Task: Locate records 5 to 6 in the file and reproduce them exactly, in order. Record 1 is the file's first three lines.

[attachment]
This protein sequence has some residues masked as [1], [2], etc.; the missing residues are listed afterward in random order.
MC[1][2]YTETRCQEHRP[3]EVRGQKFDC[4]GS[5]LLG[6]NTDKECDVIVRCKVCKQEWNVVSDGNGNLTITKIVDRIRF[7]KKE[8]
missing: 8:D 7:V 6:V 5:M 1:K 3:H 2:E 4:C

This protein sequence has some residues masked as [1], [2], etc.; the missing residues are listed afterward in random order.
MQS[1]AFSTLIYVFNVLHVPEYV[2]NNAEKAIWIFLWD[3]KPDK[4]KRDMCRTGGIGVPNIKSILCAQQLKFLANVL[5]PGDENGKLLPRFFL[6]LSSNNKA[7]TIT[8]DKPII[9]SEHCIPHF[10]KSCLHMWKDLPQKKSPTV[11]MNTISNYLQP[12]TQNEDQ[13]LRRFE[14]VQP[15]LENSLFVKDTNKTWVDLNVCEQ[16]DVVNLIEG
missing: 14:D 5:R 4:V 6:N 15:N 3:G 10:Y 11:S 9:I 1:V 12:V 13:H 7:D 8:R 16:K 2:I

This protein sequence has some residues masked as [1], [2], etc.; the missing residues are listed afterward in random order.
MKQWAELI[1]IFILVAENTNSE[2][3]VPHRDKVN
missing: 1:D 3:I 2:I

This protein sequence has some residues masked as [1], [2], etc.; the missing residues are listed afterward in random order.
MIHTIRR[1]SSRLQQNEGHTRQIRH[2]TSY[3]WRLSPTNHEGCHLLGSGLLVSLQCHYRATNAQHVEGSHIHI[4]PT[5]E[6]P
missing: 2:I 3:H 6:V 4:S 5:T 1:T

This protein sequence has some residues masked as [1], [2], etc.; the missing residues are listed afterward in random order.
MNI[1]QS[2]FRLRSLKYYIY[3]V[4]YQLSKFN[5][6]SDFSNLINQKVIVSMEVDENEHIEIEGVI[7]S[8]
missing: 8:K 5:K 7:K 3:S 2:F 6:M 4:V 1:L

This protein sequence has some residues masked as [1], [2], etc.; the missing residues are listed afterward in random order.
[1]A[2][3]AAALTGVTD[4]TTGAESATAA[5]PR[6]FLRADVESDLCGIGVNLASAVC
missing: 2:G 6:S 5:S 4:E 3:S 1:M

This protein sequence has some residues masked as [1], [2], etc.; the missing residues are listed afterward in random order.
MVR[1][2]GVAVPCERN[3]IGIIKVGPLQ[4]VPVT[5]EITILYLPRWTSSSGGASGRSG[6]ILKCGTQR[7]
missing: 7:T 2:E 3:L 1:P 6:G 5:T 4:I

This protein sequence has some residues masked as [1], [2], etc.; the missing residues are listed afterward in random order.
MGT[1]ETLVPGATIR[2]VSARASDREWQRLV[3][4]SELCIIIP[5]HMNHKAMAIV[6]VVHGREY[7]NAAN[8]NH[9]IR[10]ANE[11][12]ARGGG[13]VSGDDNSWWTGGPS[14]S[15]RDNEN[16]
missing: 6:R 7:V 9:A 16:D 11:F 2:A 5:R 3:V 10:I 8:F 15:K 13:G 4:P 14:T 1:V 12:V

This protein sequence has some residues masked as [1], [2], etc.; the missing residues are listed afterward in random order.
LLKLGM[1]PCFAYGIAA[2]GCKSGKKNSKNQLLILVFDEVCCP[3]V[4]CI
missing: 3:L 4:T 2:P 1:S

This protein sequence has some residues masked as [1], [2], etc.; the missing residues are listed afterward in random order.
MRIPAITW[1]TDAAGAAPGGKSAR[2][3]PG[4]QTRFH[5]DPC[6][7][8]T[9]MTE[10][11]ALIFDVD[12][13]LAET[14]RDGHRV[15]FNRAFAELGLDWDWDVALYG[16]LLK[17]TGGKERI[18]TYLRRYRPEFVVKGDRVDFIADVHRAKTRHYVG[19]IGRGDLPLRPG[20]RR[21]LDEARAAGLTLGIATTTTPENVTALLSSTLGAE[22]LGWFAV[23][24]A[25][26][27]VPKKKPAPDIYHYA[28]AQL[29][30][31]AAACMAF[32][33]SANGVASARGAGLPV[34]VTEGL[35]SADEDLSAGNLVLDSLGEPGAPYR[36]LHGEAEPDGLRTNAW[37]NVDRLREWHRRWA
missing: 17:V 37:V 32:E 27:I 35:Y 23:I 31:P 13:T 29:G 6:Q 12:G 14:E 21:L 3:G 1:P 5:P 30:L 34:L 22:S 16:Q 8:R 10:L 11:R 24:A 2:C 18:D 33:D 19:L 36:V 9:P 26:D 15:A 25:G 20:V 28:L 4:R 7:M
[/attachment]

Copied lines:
This protein sequence has some residues masked as [1], [2], etc.; the missing residues are listed afterward in random order.
MNI[1]QS[2]FRLRSLKYYIY[3]V[4]YQLSKFN[5][6]SDFSNLINQKVIVSMEVDENEHIEIEGVI[7]S[8]
missing: 8:K 5:K 7:K 3:S 2:F 6:M 4:V 1:L

This protein sequence has some residues masked as [1], [2], etc.; the missing residues are listed afterward in random order.
[1]A[2][3]AAALTGVTD[4]TTGAESATAA[5]PR[6]FLRADVESDLCGIGVNLASAVC
missing: 2:G 6:S 5:S 4:E 3:S 1:M